Chapter: Operations Research: An Introduction - Duality and Post-Optimal Analysis

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Primal-Dual Relationships

1. Review of Simple Matrix Operations 2. Simplex Tableau Layout 3. Optimal Dual Solution 4. Simplex Tableau Computations



Changes made in the original LP model will change the elements of the current optimal tableau, which in turn may affect the optimality and/or the feasibility of the cur-rent solution. This section introduces a number of primal-dual relationships that can be used to recompute the elements of the optimal simplex tableau. These relationships will form the basis for the economic interpretation of the LP model as well as for post-optimality analysis.


This section starts with a brief review of matrices, a convenient tool for carrying out the simplex tableau computations.


1. Review of Simple Matrix Operations

The simplex tableau computations (row use only three elementary matrix operations: vector) X (matrix), (matrix) x (column vector), and (scalar) X (matrix).These operations are summarized here for convenience. First, we introduce some matrix definitions:

1)    A matrix, A, of size (m X n) is a rectangular array of elements with m rows and n columns.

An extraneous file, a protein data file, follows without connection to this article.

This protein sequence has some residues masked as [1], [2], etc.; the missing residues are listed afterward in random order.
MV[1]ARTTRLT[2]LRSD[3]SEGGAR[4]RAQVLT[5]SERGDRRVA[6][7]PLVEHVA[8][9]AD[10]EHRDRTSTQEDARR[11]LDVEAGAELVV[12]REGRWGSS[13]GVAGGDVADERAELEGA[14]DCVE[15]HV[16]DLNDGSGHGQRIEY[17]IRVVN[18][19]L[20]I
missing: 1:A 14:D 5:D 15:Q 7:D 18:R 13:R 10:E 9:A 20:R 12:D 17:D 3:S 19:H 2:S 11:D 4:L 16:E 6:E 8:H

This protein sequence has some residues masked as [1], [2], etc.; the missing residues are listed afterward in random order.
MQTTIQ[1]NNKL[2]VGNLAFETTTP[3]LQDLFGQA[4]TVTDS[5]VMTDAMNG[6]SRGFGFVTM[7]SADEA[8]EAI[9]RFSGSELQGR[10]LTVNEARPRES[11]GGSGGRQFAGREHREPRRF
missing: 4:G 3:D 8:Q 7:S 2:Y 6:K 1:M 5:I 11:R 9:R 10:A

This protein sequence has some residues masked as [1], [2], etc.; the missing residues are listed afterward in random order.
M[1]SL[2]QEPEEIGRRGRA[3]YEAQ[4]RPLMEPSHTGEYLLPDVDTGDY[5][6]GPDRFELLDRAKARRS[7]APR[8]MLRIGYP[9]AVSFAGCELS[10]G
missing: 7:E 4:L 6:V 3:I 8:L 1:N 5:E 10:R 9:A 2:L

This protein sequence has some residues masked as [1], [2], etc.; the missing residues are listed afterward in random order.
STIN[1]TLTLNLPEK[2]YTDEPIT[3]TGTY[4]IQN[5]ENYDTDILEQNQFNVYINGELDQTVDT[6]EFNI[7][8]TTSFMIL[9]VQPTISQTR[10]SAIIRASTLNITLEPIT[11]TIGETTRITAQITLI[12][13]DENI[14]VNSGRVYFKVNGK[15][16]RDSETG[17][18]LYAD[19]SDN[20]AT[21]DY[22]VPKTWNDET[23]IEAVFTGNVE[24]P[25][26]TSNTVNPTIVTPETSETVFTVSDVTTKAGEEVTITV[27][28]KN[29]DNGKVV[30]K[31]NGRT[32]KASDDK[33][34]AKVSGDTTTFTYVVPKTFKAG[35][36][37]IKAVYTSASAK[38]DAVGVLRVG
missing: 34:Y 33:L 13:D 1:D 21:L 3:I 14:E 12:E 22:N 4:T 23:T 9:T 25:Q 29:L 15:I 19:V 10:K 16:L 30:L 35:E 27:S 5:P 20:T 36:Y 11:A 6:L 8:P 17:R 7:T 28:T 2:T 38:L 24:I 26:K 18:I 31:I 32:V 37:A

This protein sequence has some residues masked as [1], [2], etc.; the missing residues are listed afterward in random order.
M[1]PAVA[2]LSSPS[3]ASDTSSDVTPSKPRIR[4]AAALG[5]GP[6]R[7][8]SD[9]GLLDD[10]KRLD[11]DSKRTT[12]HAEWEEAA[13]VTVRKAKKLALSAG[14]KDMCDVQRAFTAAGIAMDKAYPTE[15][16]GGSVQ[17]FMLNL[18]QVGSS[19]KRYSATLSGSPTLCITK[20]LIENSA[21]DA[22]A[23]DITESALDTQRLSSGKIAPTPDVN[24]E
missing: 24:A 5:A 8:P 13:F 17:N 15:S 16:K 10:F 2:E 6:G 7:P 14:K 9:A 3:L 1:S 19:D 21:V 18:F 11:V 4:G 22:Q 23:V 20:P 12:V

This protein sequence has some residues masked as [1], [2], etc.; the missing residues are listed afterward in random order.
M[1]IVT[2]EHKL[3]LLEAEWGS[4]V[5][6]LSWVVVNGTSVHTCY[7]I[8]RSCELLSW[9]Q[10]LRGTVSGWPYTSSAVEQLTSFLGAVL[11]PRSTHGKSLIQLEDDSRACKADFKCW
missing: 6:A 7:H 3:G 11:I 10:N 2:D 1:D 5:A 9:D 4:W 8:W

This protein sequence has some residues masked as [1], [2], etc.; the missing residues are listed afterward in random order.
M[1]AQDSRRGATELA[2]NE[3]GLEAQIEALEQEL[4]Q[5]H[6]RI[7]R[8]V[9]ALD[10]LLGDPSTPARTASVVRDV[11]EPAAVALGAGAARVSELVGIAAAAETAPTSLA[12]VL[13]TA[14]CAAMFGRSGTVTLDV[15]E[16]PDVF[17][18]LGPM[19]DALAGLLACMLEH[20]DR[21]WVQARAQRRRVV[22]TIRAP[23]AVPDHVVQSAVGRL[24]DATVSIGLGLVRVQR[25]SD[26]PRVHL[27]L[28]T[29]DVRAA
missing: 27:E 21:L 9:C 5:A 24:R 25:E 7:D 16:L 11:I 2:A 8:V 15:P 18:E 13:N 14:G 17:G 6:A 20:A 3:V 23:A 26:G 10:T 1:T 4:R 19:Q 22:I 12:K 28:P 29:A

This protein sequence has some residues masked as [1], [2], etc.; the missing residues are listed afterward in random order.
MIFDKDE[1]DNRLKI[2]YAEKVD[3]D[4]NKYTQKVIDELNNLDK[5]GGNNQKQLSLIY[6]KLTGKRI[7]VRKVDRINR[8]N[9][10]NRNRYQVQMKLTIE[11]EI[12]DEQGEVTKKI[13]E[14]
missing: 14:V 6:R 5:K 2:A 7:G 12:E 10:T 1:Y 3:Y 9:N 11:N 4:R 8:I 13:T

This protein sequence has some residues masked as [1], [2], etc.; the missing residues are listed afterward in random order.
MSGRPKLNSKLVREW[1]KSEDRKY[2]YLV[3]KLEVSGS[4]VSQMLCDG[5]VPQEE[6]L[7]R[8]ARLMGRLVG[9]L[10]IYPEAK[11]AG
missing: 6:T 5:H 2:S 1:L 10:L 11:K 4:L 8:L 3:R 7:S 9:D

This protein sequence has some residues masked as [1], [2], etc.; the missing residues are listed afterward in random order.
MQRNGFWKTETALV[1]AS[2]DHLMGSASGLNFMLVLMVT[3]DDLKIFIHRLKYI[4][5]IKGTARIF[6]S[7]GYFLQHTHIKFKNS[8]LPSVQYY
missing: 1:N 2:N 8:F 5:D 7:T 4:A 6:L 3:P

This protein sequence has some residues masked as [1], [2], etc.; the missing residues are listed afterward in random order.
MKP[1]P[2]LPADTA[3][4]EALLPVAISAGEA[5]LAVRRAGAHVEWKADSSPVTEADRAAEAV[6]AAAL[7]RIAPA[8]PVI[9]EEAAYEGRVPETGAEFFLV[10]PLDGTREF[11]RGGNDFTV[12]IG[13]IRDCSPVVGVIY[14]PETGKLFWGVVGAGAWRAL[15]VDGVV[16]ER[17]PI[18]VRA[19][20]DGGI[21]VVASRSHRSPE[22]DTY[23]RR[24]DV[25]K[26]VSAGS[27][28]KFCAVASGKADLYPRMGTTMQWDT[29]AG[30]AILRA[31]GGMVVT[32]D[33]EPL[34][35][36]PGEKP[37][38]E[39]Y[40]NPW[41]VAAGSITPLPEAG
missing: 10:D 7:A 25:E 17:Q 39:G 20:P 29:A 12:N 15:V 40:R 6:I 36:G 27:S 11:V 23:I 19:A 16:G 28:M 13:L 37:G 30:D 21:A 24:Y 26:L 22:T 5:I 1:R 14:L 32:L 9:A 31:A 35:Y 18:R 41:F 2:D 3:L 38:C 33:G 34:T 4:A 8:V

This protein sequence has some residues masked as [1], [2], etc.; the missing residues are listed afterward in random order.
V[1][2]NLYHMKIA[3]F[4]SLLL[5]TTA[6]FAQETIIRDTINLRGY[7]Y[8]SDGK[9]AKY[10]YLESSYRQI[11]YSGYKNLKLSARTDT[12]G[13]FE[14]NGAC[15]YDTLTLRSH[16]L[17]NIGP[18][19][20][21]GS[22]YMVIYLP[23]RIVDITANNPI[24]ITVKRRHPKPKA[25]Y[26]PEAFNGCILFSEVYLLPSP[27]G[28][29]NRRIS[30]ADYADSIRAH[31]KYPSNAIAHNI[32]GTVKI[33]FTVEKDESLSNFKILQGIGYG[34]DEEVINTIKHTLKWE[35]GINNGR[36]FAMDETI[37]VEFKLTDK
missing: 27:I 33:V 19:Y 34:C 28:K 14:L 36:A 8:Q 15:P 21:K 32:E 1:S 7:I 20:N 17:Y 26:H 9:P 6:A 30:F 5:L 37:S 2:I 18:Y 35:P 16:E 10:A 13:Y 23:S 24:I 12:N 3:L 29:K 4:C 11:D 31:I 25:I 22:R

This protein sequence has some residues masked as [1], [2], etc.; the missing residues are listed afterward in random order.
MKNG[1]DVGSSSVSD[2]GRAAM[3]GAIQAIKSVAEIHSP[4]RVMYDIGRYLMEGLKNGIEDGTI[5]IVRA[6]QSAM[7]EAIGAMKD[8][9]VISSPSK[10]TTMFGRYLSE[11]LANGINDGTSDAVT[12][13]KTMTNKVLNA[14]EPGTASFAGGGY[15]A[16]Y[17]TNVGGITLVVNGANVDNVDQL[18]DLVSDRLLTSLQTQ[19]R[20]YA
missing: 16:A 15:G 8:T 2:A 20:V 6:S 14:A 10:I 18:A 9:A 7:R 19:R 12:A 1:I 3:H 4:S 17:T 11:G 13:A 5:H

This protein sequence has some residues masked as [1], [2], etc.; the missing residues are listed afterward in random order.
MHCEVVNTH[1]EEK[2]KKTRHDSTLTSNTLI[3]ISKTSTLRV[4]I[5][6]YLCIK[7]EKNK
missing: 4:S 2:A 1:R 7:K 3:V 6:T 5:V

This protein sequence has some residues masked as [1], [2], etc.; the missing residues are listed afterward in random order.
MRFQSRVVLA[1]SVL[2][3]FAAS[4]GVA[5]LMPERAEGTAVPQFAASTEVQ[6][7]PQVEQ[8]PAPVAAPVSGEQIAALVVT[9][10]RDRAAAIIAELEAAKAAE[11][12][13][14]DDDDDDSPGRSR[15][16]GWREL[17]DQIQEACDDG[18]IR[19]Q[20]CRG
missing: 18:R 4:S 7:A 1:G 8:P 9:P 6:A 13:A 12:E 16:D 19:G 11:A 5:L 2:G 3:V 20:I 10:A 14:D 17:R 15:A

2)    A row vector, V, of size m is a (1m) matrix.


3)    A column vector, P, of size n is an (n xl) matrix.


These definitions can be represented mathematically as

1. (Row vector X matrix, VA). The operation is defined only if the size of the row vector V equals the number of rows of A. In this case,

2. (Matrix X column vector, AP). The operation is defined only if the number of columns of A equals the size of column vector P. In this case,

3. (Scalar X matrix, aA). Given the scalar (or constant) quantity a, the multiplication operation aA will result in a matrix of the same size as A whose (i, j)th element equals aaij- For example, given a = 10,

In general, aA = Aa. The same operation is extended equally to the multiplication of vectors by scalars. For example, aV = Va and aP = Pa.




1. Consider the following matrices:

In each of the following cases, indicate whether the given matrix operation is legitimate, and, if so, calculate the result.


2. Simplex Tableau Layout


In Chapter 3, we followed a specific format for setting up the simplex tableau. This for-mat is the basis for the development in this chapter.